copied very perfectly, and is a most pleasing addition to a group of flowers.
Get very thin white wax, double it, cut the five petals in one, making a sort of star; curl these with a small pin; make a hole in the centre; take the finest wire, make a small green head, about the size of the head of a pin. After the wire is doubled over once at the top, for the purpose of securing the foundation to it, pass the wire part through the hole in the centre of the star-shaped petals till they touch the surface. Get a small band of light green wax; roll it round the back of the petals to form a cup; press the centre of each petal into this with a small curling-pin; then gradually draw the stem through into it, so as to give the hollow appearance seen in nature.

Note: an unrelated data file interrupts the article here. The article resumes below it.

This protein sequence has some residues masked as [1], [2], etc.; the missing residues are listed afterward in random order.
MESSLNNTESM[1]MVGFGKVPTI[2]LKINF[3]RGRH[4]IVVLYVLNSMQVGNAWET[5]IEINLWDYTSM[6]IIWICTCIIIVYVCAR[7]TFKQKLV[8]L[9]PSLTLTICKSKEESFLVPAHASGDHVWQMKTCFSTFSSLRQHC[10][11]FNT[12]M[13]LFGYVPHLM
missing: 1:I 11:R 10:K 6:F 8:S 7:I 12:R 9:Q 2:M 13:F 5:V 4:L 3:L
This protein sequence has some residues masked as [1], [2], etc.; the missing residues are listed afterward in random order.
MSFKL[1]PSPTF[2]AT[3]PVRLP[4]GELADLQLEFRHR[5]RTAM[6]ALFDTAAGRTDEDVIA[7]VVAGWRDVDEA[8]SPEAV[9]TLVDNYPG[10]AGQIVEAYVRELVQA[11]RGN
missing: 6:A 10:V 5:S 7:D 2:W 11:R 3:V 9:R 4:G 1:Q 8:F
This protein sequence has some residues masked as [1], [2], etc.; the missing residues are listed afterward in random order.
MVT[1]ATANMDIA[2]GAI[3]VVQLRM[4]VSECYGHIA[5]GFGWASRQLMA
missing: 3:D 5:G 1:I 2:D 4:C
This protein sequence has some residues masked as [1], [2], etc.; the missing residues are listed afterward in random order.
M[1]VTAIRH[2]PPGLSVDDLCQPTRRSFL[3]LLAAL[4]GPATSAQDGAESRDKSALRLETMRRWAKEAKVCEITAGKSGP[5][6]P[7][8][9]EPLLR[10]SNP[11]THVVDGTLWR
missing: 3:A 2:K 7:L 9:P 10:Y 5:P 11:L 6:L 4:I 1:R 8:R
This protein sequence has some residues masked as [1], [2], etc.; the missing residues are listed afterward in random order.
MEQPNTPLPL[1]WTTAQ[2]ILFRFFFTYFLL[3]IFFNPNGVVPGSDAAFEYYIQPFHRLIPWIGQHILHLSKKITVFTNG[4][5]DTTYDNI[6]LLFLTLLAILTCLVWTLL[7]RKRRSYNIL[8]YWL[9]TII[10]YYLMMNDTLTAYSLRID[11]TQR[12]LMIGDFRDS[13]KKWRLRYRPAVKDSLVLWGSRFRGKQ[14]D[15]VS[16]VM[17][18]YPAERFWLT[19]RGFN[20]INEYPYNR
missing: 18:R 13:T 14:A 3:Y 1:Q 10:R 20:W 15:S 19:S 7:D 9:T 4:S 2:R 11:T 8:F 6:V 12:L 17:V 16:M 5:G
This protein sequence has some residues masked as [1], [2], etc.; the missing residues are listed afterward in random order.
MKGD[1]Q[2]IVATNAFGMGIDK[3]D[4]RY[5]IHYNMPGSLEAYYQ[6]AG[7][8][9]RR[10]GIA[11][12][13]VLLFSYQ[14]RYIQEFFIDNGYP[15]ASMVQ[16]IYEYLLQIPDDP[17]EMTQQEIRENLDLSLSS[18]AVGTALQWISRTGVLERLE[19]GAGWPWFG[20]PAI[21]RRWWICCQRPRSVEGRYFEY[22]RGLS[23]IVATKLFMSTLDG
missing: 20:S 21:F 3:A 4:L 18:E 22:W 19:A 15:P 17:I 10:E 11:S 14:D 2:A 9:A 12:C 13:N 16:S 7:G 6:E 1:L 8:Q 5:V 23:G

This requires great care, lest you draw the wire out of the foundation. The least motion must be used.
After the flower is formed, take the small bristle brush; use the mauve color and white, (which will make the most delicate lilac;) color the edge of the petals, leaving the centre white; take the smallest sable brush, and tip the centre with light green.
The back of the flower will be rather larger than in the natural flower; but, as the flowers are placed close together, it will not be observed. The reason